GOALS OF ROAD MAP REMAIN ONLY VIABLE PATHS TO PEACE,
UN COORDINATOR TELLS MIDDLE EAST SEMINAR
(Received from a UN Information Officer)
SEVILLE, 22 October -- The second day of the international media seminar on the question of peace in the Middle East, now taking place in Seville, Spain, reaffirmed the usefulness of dialogue and mutual understanding among the parties to the conflict in the region.
In his welcoming remarks this morning, Manuel Chaves, President of the Regional Autonomous Government of Andalucia (Junta de Andalucia), noted that the presence in Andalucia of the United Nations, and the message sent by the Secretary-General to this meeting, as well as the involvement in the meeting by the Under-Secretary-General for Communications and Public Information, and the Special Coordinator for the Middle East Peace Process, showed the commitment of the world body to peace in the Middle East. He expressed his conviction that new actors in international relations, such as the regional government he chairs, must contribute to the efforts of the United Nations and the other members of the quartet -- United States, European Union and Russian Federation -- in their peace efforts.
The keynote address was given by Terje Roed-Larsen, United Nations Special Coordinator for the Middle East Peace Process, who also moderated today’s sessions. He said that recent events had convinced him more than ever that the goals set out in the Road Map -- achieving the establishment of a State of Palestine living side by side in peace and security with Israel, on the basis of 1967 borders and the end of terrorism and a comprehensive regional settlement -- were the only viable paths to peace.
The participants heard six speakers this morning.
Dr. Nabil Shaath, Foreign Minister of the Palestinian National Authority, emphasized the urgent need to do something to end the cycle of violence in the Middle East, and he said the international community had a role to play in getting the two sides back to the negotiating table.
Avraham Burg, Member of the Israeli parliament, speaking about the settlements in the occupied territory, said Israel needed to be sensitive to the Palestinian viewpoint on this issue.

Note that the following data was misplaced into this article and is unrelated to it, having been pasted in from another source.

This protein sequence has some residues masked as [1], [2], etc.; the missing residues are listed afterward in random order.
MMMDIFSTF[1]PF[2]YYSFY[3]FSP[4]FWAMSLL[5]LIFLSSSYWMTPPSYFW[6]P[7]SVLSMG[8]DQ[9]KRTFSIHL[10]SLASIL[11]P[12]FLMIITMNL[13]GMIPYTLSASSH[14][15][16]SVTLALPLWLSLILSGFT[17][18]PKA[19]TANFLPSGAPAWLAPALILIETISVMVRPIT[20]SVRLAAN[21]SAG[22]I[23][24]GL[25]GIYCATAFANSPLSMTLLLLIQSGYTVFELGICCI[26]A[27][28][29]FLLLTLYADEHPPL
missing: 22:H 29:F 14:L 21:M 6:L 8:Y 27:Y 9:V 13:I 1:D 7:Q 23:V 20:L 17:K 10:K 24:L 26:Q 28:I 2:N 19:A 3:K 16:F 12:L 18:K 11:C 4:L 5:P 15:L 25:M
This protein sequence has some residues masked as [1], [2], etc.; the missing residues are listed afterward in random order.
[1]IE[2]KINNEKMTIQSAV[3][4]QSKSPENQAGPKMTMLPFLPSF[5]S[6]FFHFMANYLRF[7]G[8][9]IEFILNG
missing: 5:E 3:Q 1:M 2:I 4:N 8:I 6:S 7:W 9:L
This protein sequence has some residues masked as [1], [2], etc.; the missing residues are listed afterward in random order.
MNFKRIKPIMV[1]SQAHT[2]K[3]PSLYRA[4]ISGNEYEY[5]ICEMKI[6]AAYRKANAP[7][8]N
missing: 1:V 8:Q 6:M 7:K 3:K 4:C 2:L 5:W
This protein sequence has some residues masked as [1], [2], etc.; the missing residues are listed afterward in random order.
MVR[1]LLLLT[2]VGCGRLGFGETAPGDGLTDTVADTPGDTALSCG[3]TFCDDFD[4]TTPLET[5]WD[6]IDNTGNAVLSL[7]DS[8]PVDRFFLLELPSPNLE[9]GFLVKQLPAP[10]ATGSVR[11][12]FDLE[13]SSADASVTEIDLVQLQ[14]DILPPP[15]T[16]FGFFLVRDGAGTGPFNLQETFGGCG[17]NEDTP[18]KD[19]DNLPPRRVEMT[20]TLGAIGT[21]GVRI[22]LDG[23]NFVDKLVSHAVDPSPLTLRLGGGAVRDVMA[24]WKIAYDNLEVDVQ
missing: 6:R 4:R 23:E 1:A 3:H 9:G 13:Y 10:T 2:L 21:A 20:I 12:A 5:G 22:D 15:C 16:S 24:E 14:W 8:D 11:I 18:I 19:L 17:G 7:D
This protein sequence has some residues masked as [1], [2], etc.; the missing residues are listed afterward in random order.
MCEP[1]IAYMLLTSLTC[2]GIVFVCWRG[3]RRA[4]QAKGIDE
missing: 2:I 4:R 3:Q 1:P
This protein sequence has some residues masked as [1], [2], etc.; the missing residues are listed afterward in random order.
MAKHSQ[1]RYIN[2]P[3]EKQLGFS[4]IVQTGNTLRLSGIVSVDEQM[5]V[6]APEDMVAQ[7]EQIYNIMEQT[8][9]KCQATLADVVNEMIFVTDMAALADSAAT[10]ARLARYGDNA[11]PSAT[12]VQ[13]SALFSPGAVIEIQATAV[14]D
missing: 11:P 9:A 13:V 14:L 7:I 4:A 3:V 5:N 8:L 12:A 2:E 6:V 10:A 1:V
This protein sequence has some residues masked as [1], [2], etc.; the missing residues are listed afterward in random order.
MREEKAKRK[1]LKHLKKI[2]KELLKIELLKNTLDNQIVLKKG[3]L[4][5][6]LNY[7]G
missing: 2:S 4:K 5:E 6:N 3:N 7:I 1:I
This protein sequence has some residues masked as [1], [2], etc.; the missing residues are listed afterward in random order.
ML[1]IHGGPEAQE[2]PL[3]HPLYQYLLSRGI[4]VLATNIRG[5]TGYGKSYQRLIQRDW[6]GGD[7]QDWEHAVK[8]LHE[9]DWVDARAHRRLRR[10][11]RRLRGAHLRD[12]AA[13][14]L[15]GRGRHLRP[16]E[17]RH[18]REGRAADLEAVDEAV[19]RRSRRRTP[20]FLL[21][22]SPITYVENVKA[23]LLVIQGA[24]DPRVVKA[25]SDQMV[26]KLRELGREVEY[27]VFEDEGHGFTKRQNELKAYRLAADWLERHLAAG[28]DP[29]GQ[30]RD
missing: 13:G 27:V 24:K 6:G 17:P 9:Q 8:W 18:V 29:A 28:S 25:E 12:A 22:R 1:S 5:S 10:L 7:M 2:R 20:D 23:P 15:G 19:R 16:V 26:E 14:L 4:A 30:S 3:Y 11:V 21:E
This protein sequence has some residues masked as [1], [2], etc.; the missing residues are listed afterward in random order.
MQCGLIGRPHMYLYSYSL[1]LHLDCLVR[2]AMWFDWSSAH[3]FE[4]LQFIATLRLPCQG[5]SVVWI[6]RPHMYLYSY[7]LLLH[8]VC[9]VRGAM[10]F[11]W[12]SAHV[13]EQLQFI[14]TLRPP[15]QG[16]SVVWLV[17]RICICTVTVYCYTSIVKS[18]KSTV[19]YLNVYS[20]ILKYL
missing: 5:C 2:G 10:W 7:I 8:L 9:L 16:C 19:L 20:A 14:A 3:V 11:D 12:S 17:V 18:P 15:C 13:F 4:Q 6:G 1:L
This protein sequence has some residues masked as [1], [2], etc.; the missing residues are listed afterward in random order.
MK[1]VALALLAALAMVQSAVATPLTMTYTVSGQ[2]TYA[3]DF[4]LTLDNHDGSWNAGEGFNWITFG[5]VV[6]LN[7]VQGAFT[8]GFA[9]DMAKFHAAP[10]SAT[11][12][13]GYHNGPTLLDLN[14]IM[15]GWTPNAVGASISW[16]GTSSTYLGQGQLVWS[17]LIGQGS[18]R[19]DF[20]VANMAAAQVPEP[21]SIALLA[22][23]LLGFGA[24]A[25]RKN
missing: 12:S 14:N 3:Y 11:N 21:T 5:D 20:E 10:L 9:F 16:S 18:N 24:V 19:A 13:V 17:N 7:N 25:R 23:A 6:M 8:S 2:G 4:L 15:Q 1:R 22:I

Stephen P. Cohen, founder of the Institute for Middle East Peace and Development, suggested following the lead of the United Nations Secretary-General in recognizing that it was necessary to have the Israeli, Palestinian and Arab “streets” to carry the day and make sure of a sustained commitment to make peace work.
Professor Shlomo Ben Ami, former Foreign Minister of Israel, said the peace process had to have an end game, perhaps one that triggered a new United Nations resolution, with the leadership of the United States, as well as a mechanism for monitoring and supervising the resettling of refugees and resettling of settlers.
Dr. Ghassan L. Khatib, former Minister of Labour in the Palestinian Authority, noted that the engagement by the United Nations and other actors in the international community was positive, and it would be useful to encourage a debate on the Israeli-Palestinian conflict that would contribute to the peace camp.
Geoffrey Aronson, Director for Research and Publications, Foundation for Middle East Peace, said that the Israeli concern for a physical border was a recent one.
The meeting is to end this evening in Seville, with a closing statement by Mr. Roed-Larsen.
The media seminar was organized by the United Nations Department of Public Information in cooperation with the Regional Autonomous Government of Andalucia (Junta de Andalucia). The seminar, mandated by the General Assembly resolution 57/109 of 3 December 2002, which asked the Department of Public Information to organize international, regional and national seminars or encounters for journalists, aiming in particular at sensitising public opinion to the question of Palestine, is the eleventh such event organized by Department of Public Information since the series was launched in 1991.
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